Knauf Insulation is calling on the government to recognise that the scheme is “missing its mark” and that action is needed to prevent it from total collapse.
The latest statistics, released by the Department of Energy & Climate Change (DECC), show that the 38,259 assessments completed up to 16 June have resulted in only 245 Green Deal plans, of which just four have been signed.
The conversion rate from assessment to agreed Green Deal loan is therefore only 0.01%.
A further 5,118 cash-back vouchers have been issued for self-financed installations, delivered by providers such as British Gas, which enable householders to pay for measures out of their own pocket and claim back the cost. However, as Knauf Insulation points out, these measures do not constitute Green Deal loans and fail to meet the key ambition of the scheme – which is to facilitate the whole house retrofits that are badly needed to deliver both carbon and financial savings.
What’s more, as many of these installations are boiler replacements that would have taken place anyway, the scheme is in danger of becoming a government subsidy for those that can afford to pay for measures up-front.
John Sinfield, managing director of Knauf Insulation Northern Europe, said: “It is time for the government to open its eyes. If there is to be any chance of meeting the 14 million homes by 2020 target, a tangible and compelling incentive is urgently required. DECC’s own research, issued earlier this week, showed that 47% of the households they surveyed had or were planning to install one or more of the measures detailed in their Green Deal Advice Report. However, only a measly 8% of these were to be funded up-front through the Green Deal itself.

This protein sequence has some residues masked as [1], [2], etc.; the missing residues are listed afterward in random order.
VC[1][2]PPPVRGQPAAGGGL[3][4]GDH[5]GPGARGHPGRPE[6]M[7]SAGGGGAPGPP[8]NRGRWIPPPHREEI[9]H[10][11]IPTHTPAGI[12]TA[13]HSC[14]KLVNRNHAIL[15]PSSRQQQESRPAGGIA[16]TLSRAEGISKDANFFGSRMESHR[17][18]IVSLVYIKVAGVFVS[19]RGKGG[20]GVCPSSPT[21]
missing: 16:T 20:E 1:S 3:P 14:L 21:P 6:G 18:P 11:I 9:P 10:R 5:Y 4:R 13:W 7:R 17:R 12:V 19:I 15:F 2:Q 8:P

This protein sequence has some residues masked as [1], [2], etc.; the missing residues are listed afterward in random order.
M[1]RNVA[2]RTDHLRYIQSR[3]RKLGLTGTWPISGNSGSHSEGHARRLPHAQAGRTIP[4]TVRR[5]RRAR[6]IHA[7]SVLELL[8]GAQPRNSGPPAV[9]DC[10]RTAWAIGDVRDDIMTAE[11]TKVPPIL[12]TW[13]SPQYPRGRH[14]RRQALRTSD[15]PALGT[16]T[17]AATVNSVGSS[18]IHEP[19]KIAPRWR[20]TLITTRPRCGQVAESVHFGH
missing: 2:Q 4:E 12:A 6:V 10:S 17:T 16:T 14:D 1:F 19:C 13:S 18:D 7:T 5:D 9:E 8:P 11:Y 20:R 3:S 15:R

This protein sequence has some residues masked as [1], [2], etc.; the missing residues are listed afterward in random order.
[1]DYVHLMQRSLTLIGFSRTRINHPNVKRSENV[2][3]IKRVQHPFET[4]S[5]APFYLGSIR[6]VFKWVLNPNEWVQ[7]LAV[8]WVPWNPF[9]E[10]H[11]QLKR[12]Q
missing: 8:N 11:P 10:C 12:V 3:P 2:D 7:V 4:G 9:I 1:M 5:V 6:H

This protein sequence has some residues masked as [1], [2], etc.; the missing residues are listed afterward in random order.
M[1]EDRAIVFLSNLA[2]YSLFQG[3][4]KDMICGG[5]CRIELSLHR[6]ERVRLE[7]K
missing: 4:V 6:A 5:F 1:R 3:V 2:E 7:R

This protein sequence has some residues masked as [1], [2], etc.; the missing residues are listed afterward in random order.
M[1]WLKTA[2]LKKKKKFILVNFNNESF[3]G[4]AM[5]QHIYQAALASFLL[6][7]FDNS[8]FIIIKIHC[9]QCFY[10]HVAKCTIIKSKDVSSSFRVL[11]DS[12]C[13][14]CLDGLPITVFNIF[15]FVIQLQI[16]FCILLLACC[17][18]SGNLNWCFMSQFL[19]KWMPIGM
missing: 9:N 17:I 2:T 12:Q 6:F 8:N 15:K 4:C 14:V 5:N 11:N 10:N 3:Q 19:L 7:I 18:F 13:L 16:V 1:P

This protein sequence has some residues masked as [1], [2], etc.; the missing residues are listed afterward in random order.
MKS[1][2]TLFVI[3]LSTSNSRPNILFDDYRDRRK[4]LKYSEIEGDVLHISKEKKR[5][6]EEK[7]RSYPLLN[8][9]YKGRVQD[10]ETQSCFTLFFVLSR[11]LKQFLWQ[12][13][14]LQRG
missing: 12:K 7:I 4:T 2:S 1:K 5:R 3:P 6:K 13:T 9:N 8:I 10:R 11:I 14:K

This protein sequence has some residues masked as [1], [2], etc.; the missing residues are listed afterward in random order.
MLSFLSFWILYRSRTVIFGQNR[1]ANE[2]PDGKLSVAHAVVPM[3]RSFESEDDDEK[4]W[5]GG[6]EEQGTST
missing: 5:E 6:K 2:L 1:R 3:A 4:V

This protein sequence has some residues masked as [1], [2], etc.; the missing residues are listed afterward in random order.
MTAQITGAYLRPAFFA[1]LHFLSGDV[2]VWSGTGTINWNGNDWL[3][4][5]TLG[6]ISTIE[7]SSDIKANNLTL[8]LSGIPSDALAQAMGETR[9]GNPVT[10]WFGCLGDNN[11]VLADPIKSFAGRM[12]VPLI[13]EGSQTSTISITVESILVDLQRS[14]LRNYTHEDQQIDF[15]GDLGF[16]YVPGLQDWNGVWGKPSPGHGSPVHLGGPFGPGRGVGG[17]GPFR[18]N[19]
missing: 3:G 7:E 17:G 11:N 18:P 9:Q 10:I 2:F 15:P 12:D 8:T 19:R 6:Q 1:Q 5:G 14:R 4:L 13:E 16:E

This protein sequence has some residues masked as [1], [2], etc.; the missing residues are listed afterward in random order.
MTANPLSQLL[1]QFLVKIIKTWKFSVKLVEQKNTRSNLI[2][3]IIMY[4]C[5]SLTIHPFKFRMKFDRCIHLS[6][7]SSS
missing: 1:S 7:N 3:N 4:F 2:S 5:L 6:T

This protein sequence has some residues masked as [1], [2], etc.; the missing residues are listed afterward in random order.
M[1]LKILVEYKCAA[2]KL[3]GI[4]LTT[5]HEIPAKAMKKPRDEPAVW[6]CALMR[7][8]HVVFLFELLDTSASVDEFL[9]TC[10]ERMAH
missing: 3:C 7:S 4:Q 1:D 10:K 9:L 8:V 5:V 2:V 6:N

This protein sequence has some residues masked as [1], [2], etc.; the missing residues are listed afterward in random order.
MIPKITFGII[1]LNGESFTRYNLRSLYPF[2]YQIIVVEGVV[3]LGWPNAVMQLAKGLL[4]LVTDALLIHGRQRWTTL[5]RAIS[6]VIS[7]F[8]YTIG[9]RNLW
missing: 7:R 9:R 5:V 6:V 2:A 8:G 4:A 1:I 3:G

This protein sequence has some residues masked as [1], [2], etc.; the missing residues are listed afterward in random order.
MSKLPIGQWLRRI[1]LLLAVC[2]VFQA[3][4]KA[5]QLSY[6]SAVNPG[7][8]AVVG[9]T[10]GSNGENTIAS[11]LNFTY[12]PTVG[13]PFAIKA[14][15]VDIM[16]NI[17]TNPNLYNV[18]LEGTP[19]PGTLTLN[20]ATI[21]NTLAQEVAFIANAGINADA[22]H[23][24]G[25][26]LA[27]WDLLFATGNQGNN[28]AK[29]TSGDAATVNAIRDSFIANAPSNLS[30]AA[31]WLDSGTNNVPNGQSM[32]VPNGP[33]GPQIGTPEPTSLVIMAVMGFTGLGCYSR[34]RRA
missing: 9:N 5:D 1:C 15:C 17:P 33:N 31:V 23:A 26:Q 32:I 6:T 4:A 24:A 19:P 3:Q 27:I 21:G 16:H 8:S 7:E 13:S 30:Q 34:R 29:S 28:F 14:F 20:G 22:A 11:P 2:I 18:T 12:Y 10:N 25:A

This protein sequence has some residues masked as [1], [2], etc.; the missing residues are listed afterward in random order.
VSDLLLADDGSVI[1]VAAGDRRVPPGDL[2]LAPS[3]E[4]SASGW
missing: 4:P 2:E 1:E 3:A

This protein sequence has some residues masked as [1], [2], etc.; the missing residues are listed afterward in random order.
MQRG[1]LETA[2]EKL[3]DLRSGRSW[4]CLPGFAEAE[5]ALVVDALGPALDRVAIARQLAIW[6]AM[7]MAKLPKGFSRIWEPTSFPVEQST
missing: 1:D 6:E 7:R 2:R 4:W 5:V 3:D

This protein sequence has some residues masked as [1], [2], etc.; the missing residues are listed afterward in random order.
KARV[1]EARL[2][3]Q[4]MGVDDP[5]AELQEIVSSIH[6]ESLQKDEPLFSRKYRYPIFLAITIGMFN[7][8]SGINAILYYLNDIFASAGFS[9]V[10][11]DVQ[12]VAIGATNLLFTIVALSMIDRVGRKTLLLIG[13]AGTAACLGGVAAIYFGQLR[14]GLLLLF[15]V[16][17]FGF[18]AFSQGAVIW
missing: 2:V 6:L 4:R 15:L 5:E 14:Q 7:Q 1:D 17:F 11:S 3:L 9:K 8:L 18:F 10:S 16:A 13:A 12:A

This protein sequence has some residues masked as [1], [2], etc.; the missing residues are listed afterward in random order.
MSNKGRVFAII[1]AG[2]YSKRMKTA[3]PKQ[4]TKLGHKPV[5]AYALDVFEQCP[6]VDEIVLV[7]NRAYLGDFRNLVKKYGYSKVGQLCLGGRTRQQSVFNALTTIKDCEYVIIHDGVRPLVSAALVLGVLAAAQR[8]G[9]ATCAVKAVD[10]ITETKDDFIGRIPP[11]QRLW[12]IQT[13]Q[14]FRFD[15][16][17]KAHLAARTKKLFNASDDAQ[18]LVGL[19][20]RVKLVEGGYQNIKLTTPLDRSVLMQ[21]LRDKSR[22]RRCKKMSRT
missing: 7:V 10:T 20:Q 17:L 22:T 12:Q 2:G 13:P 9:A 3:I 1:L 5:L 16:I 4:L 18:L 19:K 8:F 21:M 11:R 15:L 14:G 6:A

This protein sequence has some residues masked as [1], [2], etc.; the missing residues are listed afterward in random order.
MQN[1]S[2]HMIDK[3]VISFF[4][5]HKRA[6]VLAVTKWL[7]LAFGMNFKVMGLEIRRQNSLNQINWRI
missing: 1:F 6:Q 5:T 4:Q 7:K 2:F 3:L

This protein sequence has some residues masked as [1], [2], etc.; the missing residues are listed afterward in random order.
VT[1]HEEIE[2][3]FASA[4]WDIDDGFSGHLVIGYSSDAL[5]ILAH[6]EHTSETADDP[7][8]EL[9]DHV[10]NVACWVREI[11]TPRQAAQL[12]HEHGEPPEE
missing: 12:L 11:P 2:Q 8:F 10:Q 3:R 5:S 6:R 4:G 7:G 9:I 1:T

“While these figures show there is an appetite for energy efficiency refurbishments, they also show that the Green Deal is clearly missing the mark with consumers. If the government is to avoid throwing away this significant opportunity then it must act now to introduce real incentives.
“For me, the most effective solution would be linking stamp duty levels to a property’s energy efficiency as this would encourage both the buyer and vendor to consider energy performance as part of the sales process. Indeed, this would incentivise estate agents, surveyors and even mortgage advisors to promote energy efficiency retrofits, offering even more bites at the cherry.
“Secondly, the cash backs and incentives that are currently allocated to Green Deal alone should be widened to cover all generic energy efficiency retrofits, giving consumers the freedom to choose the most appropriate solution for them. If Green Deal is not the route they choose, then the mechanics of the scheme must be developed and adapted until it truly is a competitive and appealing offering.”
Mr Sinfield’s attitude echoes that of Britain’s biggest business group. Rhian Kelly, CBI director for business environment policy, said: “While it is still early days for the Green Deal, this is a wake-up call to the Government that they need to do more to help get this scheme off the ground. The Green Deal has real potential to help businesses and households manage their energy bills, and the Government must explore all possible options to attract more consumers.”